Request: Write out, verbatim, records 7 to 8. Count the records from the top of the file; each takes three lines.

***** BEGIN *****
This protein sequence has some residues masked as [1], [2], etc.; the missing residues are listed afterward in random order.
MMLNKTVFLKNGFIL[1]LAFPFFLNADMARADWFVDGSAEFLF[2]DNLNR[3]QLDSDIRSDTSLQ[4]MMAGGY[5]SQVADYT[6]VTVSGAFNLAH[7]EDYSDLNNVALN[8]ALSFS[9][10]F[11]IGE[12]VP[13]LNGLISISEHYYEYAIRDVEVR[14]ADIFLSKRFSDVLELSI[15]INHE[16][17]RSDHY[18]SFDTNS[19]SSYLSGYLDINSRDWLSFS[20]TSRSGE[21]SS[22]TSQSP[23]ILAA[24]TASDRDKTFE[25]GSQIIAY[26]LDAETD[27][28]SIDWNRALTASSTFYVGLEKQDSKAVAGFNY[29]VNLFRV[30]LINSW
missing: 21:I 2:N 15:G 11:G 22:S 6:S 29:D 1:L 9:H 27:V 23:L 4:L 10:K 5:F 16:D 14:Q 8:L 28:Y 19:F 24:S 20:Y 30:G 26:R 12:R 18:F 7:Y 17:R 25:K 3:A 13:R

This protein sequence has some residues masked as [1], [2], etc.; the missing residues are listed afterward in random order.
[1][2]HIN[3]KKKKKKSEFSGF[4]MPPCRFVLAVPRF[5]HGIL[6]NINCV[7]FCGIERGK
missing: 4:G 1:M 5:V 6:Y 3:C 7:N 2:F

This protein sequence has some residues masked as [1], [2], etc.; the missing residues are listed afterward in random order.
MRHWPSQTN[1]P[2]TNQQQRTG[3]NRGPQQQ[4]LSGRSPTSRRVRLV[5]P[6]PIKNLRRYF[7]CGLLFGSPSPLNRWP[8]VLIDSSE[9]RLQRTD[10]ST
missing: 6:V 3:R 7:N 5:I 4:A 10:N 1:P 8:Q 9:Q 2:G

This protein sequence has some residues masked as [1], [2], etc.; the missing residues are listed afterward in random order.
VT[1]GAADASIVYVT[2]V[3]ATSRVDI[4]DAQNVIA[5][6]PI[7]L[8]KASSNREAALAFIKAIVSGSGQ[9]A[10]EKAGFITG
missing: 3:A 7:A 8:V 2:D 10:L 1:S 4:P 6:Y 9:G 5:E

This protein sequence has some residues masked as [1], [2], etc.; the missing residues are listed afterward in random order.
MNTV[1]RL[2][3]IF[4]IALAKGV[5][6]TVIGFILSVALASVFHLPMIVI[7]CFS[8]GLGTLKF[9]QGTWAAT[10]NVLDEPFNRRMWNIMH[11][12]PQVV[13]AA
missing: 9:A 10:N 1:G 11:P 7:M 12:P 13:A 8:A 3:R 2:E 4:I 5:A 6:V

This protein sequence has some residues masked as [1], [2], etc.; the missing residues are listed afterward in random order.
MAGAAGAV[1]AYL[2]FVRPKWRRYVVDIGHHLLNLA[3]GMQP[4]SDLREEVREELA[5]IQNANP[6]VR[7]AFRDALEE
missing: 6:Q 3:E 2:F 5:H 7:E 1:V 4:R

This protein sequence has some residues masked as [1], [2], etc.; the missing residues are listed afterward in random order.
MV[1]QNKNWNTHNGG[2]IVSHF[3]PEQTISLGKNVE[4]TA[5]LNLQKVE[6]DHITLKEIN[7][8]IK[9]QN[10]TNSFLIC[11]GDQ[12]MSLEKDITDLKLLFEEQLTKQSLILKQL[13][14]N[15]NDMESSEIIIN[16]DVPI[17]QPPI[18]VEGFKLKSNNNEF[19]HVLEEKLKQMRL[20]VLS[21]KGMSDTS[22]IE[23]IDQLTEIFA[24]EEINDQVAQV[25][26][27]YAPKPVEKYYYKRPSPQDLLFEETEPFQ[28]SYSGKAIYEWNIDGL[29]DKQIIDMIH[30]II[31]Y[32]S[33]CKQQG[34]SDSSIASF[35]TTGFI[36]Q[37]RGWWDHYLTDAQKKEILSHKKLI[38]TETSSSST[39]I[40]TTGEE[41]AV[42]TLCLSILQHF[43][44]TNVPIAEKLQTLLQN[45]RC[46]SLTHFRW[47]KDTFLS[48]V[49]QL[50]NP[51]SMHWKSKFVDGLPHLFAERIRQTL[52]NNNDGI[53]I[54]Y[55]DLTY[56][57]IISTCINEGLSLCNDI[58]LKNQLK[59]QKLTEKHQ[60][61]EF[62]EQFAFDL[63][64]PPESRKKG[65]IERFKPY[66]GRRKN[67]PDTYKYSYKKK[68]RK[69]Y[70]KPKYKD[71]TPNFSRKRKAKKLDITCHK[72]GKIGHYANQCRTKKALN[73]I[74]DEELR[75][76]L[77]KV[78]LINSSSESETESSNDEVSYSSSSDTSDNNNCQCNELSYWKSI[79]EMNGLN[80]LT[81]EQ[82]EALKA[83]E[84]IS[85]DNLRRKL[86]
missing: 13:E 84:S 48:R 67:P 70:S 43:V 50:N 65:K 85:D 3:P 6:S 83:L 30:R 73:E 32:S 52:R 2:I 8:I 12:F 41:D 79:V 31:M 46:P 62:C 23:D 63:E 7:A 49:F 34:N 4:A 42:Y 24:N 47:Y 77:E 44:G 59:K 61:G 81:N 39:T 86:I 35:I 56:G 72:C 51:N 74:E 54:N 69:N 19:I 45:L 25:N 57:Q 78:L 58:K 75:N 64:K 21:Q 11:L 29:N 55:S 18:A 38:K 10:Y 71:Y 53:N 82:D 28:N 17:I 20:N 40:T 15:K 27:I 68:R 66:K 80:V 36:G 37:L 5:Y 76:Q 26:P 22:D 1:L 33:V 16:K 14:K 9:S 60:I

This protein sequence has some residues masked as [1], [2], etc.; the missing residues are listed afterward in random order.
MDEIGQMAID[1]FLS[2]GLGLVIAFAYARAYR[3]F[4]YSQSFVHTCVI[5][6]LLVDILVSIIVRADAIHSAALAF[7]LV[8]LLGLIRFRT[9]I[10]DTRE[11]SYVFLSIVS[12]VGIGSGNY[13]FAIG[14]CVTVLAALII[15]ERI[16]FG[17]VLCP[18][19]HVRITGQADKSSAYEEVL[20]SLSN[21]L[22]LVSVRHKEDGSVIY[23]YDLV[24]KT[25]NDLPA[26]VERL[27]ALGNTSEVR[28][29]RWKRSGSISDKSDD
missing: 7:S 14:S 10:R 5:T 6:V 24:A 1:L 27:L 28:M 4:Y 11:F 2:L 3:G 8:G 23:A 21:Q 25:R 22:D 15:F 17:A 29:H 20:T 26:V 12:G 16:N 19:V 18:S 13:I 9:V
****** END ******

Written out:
This protein sequence has some residues masked as [1], [2], etc.; the missing residues are listed afterward in random order.
MV[1]QNKNWNTHNGG[2]IVSHF[3]PEQTISLGKNVE[4]TA[5]LNLQKVE[6]DHITLKEIN[7][8]IK[9]QN[10]TNSFLIC[11]GDQ[12]MSLEKDITDLKLLFEEQLTKQSLILKQL[13][14]N[15]NDMESSEIIIN[16]DVPI[17]QPPI[18]VEGFKLKSNNNEF[19]HVLEEKLKQMRL[20]VLS[21]KGMSDTS[22]IE[23]IDQLTEIFA[24]EEINDQVAQV[25][26][27]YAPKPVEKYYYKRPSPQDLLFEETEPFQ[28]SYSGKAIYEWNIDGL[29]DKQIIDMIH[30]II[31]Y[32]S[33]CKQQG[34]SDSSIASF[35]TTGFI[36]Q[37]RGWWDHYLTDAQKKEILSHKKLI[38]TETSSSST[39]I[40]TTGEE[41]AV[42]TLCLSILQHF[43][44]TNVPIAEKLQTLLQN[45]RC[46]SLTHFRW[47]KDTFLS[48]V[49]QL[50]NP[51]SMHWKSKFVDGLPHLFAERIRQTL[52]NNNDGI[53]I[54]Y[55]DLTY[56][57]IISTCINEGLSLCNDI[58]LKNQLK[59]QKLTEKHQ[60][61]EF[62]EQFAFDL[63][64]PPESRKKG[65]IERFKPY[66]GRRKN[67]PDTYKYSYKKK[68]RK[69]Y[70]KPKYKD[71]TPNFSRKRKAKKLDITCHK[72]GKIGHYANQCRTKKALN[73]I[74]DEELR[75][76]L[77]KV[78]LINSSSESETESSNDEVSYSSSSDTSDNNNCQCNELSYWKSI[79]EMNGLN[80]LT[81]EQ[82]EALKA[83]E[84]IS[85]DNLRRKL[86]
missing: 13:E 84:S 48:R 67:P 70:S 43:V 50:N 65:K 85:D 3:P 6:S 83:L 30:R 73:E 32:S 52:R 2:I 8:I 12:F 41:D 79:V 31:M 46:P 62:C 23:D 63:E 7:A 49:F 34:N 4:A 42:Y 24:N 47:Y 77:E 44:G 59:K 61:G 81:N 39:T 86:I 35:I 56:G 72:C 51:N 74:E 54:N 69:N 19:I 45:L 25:N 57:Q 78:L 58:K 75:N 64:K 21:Q 11:L 29:N 55:S 18:A 38:K 10:Y 71:Y 53:N 82:D 28:N 17:I 20:N 40:T 15:K 27:I 68:R 66:K 80:V 36:G 37:L 5:Y 76:Q 26:P 22:D 1:L 33:V 16:K 14:K 9:S 60:I

This protein sequence has some residues masked as [1], [2], etc.; the missing residues are listed afterward in random order.
MDEIGQMAID[1]FLS[2]GLGLVIAFAYARAYR[3]F[4]YSQSFVHTCVI[5][6]LLVDILVSIIVRADAIHSAALAF[7]LV[8]LLGLIRFRT[9]I[10]DTRE[11]SYVFLSIVS[12]VGIGSGNY[13]FAIG[14]CVTVLAALII[15]ERI[16]FG[17]VLCP[18][19]HVRITGQADKSSAYEEVL[20]SLSN[21]L[22]LVSVRHKEDGSVIY[23]YDLV[24]KT[25]NDLPA[26]VERL[27]ALGNTSEVR[28][29]RWKRSGSISDKSDD
missing: 7:S 14:S 10:R 5:T 6:V 24:A 1:L 27:L 28:M 4:Y 11:F 2:L 3:G 8:G 23:A 21:Q 25:R 22:D 15:F 17:A 29:H 20:T 26:V 12:G 16:N 19:V 18:S 13:I 9:V